Charles Gibson
Blaine

The Editor:
A new lease on life at 140? That’s what George, a 140-year-old, 20-pound lobster, is getting, thanks to a  restaurant in New York City  that recently agreed to send him back to his ocean home. PETA predicts that the trend in lobster liberation will continue. As we learn more about sea animals and how similar they are to us in so many ways, more and more people are having trouble with the idea of putting them on the table.
Like George, lobsters can live to be more than 100 years old, they recognize individual lobsters, remember past acquaintances, have elaborate courtship rituals, and help guide young lobsters across the ocean floor by holding claws in a line that can stretch for many yards. Lobsters can also feel pain, and they suffer immensely when they are cut, broiled, or boiled alive.
You don’t have to send a lobster back to sea to make a difference: Just keep these clever crustaceans out of the cooking pot and try healthy vegetarian foods instead.
To find out more, visit www.LobsterLib.com.
Paula Moore
People for the Ethical
Treatment of Animals
Norfolk, VA 

The Editor:
The Blaine Food Bank would like to take this opportunity to extend our heartfelt gratitude to all those who generously donated their time, their goods and their dollars to our agency over this past holiday season.
Our contributors are too numerous to name however there are two notable exceptions. Firefighters Local #3867 in partnership with North Whatcom Fire & Rescue Service donated over 1,800 pounds when the final tally was complete.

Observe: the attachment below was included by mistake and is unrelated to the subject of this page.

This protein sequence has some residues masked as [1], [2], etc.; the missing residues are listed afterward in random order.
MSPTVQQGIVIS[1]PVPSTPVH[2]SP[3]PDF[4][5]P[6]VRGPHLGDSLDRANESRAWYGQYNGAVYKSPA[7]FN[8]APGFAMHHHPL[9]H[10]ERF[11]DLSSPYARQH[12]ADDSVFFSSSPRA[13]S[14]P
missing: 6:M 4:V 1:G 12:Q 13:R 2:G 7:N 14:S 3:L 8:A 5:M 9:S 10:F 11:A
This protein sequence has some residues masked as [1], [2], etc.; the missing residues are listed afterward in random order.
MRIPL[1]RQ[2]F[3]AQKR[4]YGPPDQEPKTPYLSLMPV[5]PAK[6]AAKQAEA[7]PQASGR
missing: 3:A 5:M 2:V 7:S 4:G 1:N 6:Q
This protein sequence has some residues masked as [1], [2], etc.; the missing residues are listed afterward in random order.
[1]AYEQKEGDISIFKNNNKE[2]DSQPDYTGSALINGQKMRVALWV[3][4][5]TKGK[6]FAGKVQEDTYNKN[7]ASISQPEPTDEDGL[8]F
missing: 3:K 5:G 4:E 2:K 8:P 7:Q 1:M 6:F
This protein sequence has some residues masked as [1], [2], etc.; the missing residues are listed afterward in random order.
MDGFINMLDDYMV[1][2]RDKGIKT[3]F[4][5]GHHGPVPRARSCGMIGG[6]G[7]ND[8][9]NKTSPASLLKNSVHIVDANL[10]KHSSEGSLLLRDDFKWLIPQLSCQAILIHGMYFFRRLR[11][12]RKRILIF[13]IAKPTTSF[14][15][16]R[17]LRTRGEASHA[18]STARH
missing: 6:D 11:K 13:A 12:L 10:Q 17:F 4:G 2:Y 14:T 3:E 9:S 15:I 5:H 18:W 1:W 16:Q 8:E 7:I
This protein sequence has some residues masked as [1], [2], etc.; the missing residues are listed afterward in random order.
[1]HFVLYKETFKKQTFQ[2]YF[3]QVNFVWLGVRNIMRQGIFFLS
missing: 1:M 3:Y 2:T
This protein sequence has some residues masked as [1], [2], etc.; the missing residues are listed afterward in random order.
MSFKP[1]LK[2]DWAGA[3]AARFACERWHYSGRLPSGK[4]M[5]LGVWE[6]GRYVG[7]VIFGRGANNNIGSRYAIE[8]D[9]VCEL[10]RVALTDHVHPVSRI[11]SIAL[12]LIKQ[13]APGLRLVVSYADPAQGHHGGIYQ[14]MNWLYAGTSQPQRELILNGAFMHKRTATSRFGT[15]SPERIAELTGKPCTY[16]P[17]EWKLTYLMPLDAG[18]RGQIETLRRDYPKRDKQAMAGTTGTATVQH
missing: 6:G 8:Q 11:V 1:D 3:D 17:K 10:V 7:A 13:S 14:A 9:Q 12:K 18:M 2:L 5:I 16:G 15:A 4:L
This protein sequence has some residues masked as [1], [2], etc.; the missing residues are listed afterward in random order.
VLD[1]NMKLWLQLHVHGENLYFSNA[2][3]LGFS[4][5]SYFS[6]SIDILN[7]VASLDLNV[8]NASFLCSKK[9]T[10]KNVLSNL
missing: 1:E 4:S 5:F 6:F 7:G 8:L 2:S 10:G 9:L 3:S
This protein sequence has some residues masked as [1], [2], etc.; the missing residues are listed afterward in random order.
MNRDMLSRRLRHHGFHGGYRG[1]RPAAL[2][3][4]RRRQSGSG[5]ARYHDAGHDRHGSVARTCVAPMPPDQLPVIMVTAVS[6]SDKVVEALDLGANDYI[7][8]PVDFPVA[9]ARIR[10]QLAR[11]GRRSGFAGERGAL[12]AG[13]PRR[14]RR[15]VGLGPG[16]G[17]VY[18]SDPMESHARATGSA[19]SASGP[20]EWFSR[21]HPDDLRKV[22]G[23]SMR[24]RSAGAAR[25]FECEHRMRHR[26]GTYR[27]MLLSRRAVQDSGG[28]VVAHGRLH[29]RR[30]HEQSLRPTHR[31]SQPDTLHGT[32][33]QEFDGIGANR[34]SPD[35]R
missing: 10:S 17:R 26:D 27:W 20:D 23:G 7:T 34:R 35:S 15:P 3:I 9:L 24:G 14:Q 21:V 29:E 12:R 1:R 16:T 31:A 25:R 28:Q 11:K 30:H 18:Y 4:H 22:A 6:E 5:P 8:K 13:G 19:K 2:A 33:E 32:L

Honorable mention must go to all Blaine’s school children from the elementary school to the middle school to the high school (including the music department. and the honor society) because their combined resources totaled more than 3,500 pounds.
Thank you, Blaine, Birch Bay, and Custer for your continuing support to our area’s food bank. We couldn’t do it without you!
Robin Kendall
Blaine

Letters Policy
The Northern Light welcomes letters to the editor; however, the opinions expressed are not those of the editor. Letters must include name, address and daytime telephone number for verification. Letters must not exceed 350 words and may be edited or rejected for reasons of legality, length and good taste. Thank-you letters should be limited to 10 names. A fresh viewpoint on matters of general interest to local readers will increase the likelihood of publication. Writers should avoid personal invective. Unsigned letters will not be accepted for publication. Requests for withholding names will be considered on an individual basis. Only one letter per month from an individual correspondent will be published.

Please send your letter to:
225 Marine Drive, Blaine, WA 98230, fax 360/332-2777 or
E-mail:editor@thenorthernlight.com

Letters Policy

The Northern Light welcomes letters to the editor; however, the opinions expressed are not those of the editor. Letters must include name, address and daytime telephone number for verification. Letters must not exceed 350 words and may be edited or rejected for reasons of legality, length and good taste. Thank you letters are limited to five individuals or groups. A fresh viewpoint on matters of general interest to local readers will increase the likelihood of publication. Writers should avoid personal invective. Unsigned letters will not be accepted for publication. Requests for withholding names will be considered on an individual basis. Only one letter per month from an individual correspondent will be published.

Please email letters to letters@thenorthernlight.com